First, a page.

I remember the Five and Dime. Been shopping there in my younger days, lol..Telling my age here.

Thanks for the opportunity to enter to win this awesome book.

misskallie2000 at yahoo dot com

Anonymous said...

I would like to read this--thanks!


Anonymous said...

I'm another Stephen Bly fan! This one looks a little different from his others, but I'm sure just as good! :-) Thanks for the chance to win.

Stephen Bly said...

Greetings! Thanks for all your posts. I look forward to giving a copy of Cowboy For A Rainy Afternoon to someone who comments here.
On the trail in ID,

karenk said...

please count me in...thanks :)

kmkuka at yahoo dot com

earlymorn23 said...

I would love to be entered in the drawing for this book--I have always enjoyed westerns and cowboys.
Thanks for the opportunity.

Cindy W. said...

Oh, I so want to read this book and would love to win a copy. Thank you for the opportunity to win it.

Stephen, I love the cover art on Cowboy for a Rainy Afternoon.

Smiles & Blessings,
Cindy W


Annette M. Irby said...

My friend and I would love to read this book! Sign me up, Lena. :)


Linda Kish said...

Please include me.

lkish77123 at gmail dot com

Simply Stacie said...

Please count me in.

Anita Yancey said...

I would enjoy reading this book. Please enter me. Thanks!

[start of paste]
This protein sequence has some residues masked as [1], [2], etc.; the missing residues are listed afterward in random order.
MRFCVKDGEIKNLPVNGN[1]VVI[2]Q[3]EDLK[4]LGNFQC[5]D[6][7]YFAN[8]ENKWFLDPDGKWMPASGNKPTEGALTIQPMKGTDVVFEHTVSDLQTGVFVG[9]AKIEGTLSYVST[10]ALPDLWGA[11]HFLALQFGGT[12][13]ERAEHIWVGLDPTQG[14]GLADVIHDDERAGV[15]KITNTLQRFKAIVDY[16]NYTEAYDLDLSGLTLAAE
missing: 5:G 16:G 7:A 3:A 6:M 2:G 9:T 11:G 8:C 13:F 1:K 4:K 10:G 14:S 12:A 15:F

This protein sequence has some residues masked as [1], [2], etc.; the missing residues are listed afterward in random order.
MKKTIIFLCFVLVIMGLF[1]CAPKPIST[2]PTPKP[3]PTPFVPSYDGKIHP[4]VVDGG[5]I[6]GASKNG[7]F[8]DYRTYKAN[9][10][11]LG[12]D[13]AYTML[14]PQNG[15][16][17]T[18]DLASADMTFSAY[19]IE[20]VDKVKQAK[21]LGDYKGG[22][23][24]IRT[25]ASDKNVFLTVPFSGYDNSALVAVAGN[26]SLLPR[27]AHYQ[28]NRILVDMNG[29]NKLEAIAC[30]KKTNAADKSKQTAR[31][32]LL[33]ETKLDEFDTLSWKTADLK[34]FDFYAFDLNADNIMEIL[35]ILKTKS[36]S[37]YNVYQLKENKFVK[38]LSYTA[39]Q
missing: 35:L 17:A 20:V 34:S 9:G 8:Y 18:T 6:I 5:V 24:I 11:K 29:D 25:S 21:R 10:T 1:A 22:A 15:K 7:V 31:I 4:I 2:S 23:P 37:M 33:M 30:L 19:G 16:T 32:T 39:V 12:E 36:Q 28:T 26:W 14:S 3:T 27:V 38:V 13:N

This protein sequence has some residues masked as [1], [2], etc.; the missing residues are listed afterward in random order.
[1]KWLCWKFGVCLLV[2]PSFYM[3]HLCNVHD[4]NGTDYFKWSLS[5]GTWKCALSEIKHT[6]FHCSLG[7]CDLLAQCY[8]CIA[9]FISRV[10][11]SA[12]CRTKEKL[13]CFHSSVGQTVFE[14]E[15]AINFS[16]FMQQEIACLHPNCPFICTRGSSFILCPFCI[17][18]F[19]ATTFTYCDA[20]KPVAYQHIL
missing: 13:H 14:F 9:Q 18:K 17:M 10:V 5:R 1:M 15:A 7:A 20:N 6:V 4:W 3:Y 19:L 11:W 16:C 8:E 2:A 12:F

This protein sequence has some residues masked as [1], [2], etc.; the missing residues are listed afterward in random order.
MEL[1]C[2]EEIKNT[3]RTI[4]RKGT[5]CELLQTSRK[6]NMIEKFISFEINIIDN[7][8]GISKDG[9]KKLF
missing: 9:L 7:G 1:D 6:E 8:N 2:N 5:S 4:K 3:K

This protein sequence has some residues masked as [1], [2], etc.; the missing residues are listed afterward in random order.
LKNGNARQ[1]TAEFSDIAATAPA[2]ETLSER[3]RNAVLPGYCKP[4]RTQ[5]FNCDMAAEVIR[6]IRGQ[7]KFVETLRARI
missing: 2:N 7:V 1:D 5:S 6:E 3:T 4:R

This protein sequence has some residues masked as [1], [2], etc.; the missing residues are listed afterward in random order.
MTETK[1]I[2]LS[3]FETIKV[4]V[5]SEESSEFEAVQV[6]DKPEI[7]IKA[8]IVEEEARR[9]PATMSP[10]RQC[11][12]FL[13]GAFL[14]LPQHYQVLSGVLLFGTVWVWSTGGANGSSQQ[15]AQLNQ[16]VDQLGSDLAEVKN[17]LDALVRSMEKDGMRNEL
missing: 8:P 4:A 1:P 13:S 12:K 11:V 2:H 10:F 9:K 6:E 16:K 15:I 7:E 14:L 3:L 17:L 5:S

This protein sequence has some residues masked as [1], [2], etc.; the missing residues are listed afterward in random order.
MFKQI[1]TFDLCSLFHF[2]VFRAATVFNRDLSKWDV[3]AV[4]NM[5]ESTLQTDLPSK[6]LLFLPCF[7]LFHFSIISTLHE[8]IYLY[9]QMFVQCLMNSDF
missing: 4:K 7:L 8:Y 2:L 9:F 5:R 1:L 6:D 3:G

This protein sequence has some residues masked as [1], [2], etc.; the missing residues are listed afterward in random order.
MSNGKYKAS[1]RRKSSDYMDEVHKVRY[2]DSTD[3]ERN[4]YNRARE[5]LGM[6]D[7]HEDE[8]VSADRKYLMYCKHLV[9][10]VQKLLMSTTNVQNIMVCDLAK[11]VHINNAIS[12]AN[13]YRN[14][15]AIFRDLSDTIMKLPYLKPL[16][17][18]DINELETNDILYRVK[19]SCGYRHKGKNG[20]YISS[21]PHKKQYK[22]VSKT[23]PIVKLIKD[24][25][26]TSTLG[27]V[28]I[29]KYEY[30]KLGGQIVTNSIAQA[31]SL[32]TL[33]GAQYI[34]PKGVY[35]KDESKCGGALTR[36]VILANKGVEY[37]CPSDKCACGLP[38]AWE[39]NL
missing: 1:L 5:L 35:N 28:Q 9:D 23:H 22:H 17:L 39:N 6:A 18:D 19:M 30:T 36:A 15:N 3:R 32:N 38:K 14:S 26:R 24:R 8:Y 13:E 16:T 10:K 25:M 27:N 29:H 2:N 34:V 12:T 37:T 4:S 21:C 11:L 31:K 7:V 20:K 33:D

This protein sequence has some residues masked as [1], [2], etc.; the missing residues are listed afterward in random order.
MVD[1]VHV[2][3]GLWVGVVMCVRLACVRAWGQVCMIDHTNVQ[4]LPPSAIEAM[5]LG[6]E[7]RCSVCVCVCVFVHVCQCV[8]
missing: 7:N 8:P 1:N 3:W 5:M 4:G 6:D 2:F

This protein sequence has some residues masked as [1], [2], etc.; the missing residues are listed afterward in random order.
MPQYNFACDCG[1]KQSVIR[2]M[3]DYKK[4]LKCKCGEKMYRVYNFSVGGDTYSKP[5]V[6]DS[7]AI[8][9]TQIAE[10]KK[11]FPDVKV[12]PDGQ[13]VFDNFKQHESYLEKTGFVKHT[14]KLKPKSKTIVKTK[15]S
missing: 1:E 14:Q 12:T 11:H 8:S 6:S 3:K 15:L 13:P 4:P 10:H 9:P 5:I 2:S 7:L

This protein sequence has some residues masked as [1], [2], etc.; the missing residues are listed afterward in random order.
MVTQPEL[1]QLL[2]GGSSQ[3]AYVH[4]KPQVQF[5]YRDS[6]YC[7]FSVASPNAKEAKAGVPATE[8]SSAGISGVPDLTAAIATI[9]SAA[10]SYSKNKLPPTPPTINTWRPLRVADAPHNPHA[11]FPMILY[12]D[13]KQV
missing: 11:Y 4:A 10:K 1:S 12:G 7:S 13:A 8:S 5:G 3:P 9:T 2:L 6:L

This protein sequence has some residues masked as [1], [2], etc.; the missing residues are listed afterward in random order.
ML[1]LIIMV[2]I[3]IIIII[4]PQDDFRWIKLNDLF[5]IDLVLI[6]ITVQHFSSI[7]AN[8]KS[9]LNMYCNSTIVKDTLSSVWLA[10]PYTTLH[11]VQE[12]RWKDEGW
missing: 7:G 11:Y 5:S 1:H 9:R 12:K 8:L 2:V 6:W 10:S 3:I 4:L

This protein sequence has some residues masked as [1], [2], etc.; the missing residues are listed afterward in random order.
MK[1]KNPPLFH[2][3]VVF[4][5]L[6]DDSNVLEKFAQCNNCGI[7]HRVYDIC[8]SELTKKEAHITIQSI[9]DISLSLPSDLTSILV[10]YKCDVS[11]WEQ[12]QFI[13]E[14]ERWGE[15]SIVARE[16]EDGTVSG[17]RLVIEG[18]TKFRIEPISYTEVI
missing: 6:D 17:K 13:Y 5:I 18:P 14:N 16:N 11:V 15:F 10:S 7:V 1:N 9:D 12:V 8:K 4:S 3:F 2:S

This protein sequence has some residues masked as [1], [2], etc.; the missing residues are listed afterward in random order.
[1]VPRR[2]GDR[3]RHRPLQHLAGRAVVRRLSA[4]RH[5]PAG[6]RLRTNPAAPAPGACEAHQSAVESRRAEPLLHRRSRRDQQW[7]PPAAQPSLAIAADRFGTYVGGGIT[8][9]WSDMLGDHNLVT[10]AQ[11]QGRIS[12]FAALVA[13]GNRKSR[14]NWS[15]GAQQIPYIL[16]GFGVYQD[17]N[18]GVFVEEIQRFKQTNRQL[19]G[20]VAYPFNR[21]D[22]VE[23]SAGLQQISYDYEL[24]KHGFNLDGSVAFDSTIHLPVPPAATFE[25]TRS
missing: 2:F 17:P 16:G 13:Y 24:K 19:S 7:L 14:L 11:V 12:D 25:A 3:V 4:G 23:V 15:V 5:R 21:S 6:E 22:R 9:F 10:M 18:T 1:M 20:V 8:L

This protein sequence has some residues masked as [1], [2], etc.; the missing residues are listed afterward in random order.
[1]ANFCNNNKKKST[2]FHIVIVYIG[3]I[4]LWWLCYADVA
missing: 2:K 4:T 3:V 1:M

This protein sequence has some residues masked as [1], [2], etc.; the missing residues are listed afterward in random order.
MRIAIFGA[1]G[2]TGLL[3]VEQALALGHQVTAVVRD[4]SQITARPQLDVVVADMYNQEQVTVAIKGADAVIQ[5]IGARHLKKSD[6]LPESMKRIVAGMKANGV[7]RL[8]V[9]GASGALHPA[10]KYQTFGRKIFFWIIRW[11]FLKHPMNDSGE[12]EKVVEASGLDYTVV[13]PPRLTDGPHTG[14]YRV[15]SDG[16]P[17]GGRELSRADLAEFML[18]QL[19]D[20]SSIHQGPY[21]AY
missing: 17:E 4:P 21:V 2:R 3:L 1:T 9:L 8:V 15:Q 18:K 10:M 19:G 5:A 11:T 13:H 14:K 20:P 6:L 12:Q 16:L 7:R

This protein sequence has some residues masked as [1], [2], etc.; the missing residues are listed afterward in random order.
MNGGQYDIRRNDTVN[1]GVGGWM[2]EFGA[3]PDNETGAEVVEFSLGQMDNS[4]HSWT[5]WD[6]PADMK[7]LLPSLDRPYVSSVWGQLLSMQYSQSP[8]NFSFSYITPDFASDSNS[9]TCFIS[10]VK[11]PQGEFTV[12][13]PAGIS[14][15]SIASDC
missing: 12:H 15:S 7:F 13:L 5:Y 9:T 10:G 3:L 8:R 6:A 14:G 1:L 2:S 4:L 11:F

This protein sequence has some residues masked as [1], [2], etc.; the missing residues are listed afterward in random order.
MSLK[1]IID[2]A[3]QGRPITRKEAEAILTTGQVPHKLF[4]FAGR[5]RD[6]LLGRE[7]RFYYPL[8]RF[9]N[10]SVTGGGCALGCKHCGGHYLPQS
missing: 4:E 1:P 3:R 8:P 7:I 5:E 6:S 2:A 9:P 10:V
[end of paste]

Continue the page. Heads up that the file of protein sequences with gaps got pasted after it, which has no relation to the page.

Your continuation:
apple blossom said...

Please include me in the drawing. Thanks
ABreading4fun [at] gmail [dot] com

kristen said...

What a fun plot.
Please enter me:)

Marla said...

I have a friend who would love this book. Thank you for the giveaway.


Trinity Rose said...

I love every book I've ever read of Stephen Bly. He is one of my favorites. Would love to win his new book.
Trinity Rose

Brenda said...

Please enter me!

dancealert at aol dot com

Tammy Griffin said...

Would like to read this book! Love Stephen Bly's books!



Tammy G. said...

Would like to read this book! Love Stephen Bly's books!



Maureen said...

I remember the old Woolworth's and we did have a TV in '54...there wasn't a lot on!
Please enter me!

Anonymous said...

Please enter me.

ebeandebe at gmail dot com

Nancye said...

Sounds like a good read! Thanks for the chance.

nancyecdavis AT bellsouth DOT net

Molly(Buukluvr81) said...

Please enter me in this awesome sounding giveaway! Thanks!

Judylynn said...

I love Stephen Bly's books! Please enter me in this giveaway - Thanks!


Merry said...

I'd love a chance to win Cowboy For a Rainy Afternoon. Thanks for a sneak peek!

Memawof2boys said...

Please include me. Sounds wonderful!

Thank you!